Architect | Designer | Researcher
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SYNAPSE

SYNAPSE

A flexible, interactive medium for spatio-temporal behavioral data collection and analysis. The flexible sensor can be integrated in various surfaces including floors, walls and furniture to measure user's engagement with the space.

Smart Materials | Artificial Intellegence | Urban Data | Human Behavior | Design Innovation


The absence of accurate, real-time information about individual’s spatial behavior leaves designers and decision makers without a real space performance metric and may consequently lead to poor judgment and speculations.

Using graphene nanoplatelets and capacitive sensing, this research aims to provide designers and decision makers with an information gathering tool for users’ spatial behavioral patterns towards a better evidence-based, contextual, data-driven design process and behavioral research.

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Graphene nanoplatelets is used as the principal material for making the sensory electrodes. While Graphene is a relatively newly-discovered material, it has high potential to be integrated into various applications in architecture due to its versatile properties.

For this research, we developed a proprietary, highly-conductive Graphene ink composition. The ink mixture is programmable such that it provides a high conductivity when used for sensory electrodes and high resistance when used for applications such as heating pads.

Various formulas of the Graphene ink were prepared and refined to achieve the desired physical, chemical and electrical properties.

Various formulas of the Graphene ink were prepared and refined to achieve the desired physical, chemical and electrical properties.

Graphene ink is deposited on a flexible substrate to form a flexible sensor that can be integrated with various surfaces such as floors, walls and furniture.

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Demonstrating sensing capabilities on a large prototype. Photo courtesy of David Andreas.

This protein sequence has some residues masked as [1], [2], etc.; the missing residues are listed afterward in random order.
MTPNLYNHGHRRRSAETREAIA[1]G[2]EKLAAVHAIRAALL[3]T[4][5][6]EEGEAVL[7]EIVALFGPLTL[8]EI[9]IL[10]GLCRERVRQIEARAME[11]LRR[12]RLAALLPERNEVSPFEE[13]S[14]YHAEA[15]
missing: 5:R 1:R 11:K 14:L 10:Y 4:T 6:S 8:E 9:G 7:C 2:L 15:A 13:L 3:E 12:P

Demonstrating sensing capabilities on a large prototype. Photo courtesy of David Andreas. 

The Superblock in Barcelona is a pilot project where pedestrian and vehicular spaces are physically redifeined to included Public space, play zones, sport zones and urban renewal locations. The goal of this on-site testing was to investigate whether these redefined spaces are being utilized as expected. 

The findings showcase that the policy change has not reflected in the desired outcome as pedestrians still prefer to walk on the side pavement rather than in the center.

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The occupancy pattern, when overlapped with other spatial information such as Sunlight, Temperature and visual connectivity, can give a cohesive and holistic spatial performance overview. Based on this information many spatial issues can be revealed - like pedestrian
bottlenecks, spatial congestion, ignored/disdained spaces as well as accident-prone areas.

The data obtained is used for dynamic space configuration where the spatial arrangement of an item in a space is computationally configured, based on the factors like user spatial behavioursunlight, and visual connections.

This research was developed in 2018 in IAAC, Digital Matter Studio.
Students: Hayder Mahdi, Shruti Jalodia, Nikol Kirova & Ewald J.